WASHINGTON (Reuters) - The California Public Utilities Commission challenged the outgoing Republican-led Federal Communications Commission (FCC) decision to maintain its 2017 repeal of Obama-era net neutrality rules, court documents show.
The California agency asked the U.S. Court of Appeals for the District of Columbia to throw out the FCC’s order approved in October as “arbitrary, capricious, and an abuse of discretion.”
The appeals court in October 2019 largely upheld the FCC’s repeal, but ordered the agency to reconsider the repeal’s impact on public safety and other issues.
The 2015 net neutrality rules issued by the FCC under former President Barack Obama barred internet service providers (ISPs) from blocking or slowing internet content or offering paid “fast lanes.” Under outgoing President Donald Trump, the 2017 FCC order granted ISPs sweeping powers to recast how Americans use the internet, as long as they disclose changes.
A spokesman for FCC Chairman Ajit Pai, who will step down on Jan. 20, declined comment.
The FCC voted along party lines not to make any changes to the order.
This week, 13 U.S. House members from California wrote Merrick Garland, attorney general nominee of President-elect Joe Biden, and urged quick withdrawal of the Trump administration’s federal lawsuit against California over its state net neutrality law.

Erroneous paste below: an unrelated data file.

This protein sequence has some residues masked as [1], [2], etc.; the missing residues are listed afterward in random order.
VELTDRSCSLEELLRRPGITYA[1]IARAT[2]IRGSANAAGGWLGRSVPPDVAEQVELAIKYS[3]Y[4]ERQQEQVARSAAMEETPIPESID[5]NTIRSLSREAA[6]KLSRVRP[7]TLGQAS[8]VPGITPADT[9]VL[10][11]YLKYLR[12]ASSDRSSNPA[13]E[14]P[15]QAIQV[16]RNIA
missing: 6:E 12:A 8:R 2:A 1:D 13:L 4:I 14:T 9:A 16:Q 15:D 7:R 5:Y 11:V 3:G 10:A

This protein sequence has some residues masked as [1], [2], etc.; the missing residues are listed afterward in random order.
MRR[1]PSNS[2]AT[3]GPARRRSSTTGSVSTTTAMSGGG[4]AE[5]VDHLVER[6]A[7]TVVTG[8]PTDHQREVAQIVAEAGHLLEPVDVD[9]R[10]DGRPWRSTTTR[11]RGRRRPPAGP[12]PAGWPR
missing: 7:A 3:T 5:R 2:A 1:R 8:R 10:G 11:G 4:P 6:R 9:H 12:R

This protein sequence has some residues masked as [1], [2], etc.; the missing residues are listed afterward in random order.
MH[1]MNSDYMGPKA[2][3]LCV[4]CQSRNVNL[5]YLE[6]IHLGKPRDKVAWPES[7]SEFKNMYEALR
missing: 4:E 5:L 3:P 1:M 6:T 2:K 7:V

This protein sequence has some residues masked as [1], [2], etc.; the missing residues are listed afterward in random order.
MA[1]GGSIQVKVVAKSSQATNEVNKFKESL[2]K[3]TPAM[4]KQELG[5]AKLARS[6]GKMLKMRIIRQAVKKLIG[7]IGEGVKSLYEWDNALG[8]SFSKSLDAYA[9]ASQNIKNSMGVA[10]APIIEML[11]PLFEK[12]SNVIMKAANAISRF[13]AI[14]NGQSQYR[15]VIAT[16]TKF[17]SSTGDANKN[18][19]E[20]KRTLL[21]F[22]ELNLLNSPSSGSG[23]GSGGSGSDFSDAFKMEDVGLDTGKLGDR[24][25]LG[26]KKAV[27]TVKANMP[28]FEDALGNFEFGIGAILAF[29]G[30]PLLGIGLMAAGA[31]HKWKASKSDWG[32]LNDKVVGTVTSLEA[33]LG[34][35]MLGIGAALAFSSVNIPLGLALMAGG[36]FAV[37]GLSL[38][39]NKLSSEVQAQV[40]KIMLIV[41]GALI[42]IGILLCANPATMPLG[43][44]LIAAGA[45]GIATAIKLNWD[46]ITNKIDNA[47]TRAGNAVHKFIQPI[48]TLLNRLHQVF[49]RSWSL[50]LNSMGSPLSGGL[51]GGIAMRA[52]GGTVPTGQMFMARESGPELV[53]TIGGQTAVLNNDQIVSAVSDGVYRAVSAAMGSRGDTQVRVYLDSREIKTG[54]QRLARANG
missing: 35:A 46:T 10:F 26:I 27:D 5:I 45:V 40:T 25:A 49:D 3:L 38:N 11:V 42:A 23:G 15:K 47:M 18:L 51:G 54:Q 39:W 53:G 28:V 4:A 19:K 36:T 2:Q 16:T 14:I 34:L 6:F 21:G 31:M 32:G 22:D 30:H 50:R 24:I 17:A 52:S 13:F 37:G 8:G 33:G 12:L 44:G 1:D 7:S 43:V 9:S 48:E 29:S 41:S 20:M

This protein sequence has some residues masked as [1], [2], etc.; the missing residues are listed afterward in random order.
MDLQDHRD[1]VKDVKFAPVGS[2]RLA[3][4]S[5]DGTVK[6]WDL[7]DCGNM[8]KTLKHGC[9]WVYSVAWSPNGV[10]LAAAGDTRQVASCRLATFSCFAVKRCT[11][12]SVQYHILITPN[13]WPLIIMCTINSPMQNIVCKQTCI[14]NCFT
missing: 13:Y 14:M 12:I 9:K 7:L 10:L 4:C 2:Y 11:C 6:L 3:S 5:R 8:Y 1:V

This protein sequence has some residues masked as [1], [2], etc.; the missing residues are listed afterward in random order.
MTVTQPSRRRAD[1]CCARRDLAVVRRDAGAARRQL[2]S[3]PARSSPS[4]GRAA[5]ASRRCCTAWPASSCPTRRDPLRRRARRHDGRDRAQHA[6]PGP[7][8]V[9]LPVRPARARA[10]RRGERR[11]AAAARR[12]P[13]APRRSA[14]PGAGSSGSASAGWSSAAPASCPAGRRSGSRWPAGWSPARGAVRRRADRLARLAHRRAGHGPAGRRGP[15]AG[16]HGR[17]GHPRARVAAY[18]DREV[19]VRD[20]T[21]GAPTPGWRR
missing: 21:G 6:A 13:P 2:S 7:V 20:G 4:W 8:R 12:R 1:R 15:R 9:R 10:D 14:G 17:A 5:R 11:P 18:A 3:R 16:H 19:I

“As the pandemic surges, it is more important than ever that we restore the policies to ensure families have full access to an open and reliable internet,” said Representative Anna Eshoo, who led the California lawmakers’ letter.
The net neutrality repeal was effective in June 2018. ISPs have not changed how users access the internet, but consumer groups fear they could slow speeds selectively or rethink access.
ISPs and Pai argue the repeal boosted investment. Consumer groups dispute the assertion.
When the Senate confirms a new Democrat to the five-member FCC, the commission is expected to move to reinstate the net neutrality rules.
FCC Commissioner Jessica Rosenworcel, a Democrat who is among those Biden is considering tapping to lead the FCC, criticized the commission’s decision in October. She said then that the FCC “is not interested in getting it right. Instead, it doubles down, rather than recognizing the realities of the world around us.”
Reporting by David Shepardson; Editing by Chris Reese and David Gregorio
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